As regards s15(3)(ba), there is a question as to whether that provision was engaged at all, or whether in that regard the POA fails to clear an even earlier hurdle. CPA’s may come into force at any time, including immediately upon granting, upon subsequent request by the granter, upon the reasonable belief of the attorney that the granter has lost capacity, or upon actual incapacity. Only in the last event is s15(3)(ba) relevant. Combinations of these factors are not uncommon. A granter may provide that powers come into force either upon written request or upon the reasonable belief of a spouse as first attorney, but medical certification of incapacity in the case of substitute attorneys. A startling defect of the POA in this case, not identified by Sh. Baird, is that it apparently does not state when it is intended to come into force. The fallback position, in construing documents generally, that in absence of explicit statement to the contrary they come into force upon execution (in the case of a POA, which establishes a contract of mandate, that would mean the acceptance of appointment by the attorney, which in this case will have been by execution of the registration application form) cannot apply because, as narrated in the Judgment: “It was explicitly accepted in argument on behalf of the Bank that it was never intended that they should act as the granter’s attorney and operate the powers conveyed while she retained capacity”. So the POA document may have required further competent action by the granter if it were ever to enter into force at all, something of which the granter is apparently no longer capable. One has to note that the unacceptably poor drafting of the 2007 amendments to the Act extends to s16(3)(ba) which assumes that all WPA’s require a determination of incapacity, ignoring the alternative quoted above in s16(5)(b)(ii).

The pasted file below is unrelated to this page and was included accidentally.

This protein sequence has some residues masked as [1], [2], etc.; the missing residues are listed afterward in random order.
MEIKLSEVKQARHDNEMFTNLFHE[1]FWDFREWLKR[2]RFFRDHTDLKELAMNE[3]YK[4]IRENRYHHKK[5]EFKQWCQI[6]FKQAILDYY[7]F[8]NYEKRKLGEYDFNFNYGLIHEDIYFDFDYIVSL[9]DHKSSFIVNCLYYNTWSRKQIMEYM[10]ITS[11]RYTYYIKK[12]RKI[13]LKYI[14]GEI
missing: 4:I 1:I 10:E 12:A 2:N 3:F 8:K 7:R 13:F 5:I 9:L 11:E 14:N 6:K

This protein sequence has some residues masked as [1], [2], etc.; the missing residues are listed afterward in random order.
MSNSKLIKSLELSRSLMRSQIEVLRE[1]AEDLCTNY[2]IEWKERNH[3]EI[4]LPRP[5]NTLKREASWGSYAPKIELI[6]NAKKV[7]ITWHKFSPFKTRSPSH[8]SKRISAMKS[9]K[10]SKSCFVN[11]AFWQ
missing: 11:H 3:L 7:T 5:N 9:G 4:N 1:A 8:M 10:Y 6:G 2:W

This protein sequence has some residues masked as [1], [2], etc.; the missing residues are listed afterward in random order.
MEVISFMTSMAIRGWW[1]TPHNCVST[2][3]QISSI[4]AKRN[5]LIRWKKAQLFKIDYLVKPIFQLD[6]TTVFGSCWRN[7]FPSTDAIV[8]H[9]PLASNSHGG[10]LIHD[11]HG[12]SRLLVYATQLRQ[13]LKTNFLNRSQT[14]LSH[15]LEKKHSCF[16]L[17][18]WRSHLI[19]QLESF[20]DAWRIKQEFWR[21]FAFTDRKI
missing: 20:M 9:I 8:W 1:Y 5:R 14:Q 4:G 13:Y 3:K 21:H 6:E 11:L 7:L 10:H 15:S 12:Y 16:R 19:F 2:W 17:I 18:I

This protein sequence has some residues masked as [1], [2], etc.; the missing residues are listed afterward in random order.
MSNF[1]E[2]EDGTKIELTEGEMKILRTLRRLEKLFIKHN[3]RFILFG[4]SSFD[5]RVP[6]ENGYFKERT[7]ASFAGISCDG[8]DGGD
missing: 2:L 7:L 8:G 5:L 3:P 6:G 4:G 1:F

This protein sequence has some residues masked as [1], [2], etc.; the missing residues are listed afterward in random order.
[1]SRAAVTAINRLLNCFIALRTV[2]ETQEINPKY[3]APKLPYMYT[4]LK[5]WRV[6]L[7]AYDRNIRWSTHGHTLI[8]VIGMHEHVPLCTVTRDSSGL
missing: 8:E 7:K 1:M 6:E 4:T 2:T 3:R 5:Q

Developments will be reported in this Newsletter as they occur. A statement narrating the position has now appeared on the Law Society of Scotland website, with link to a statement by the Scottish OPG.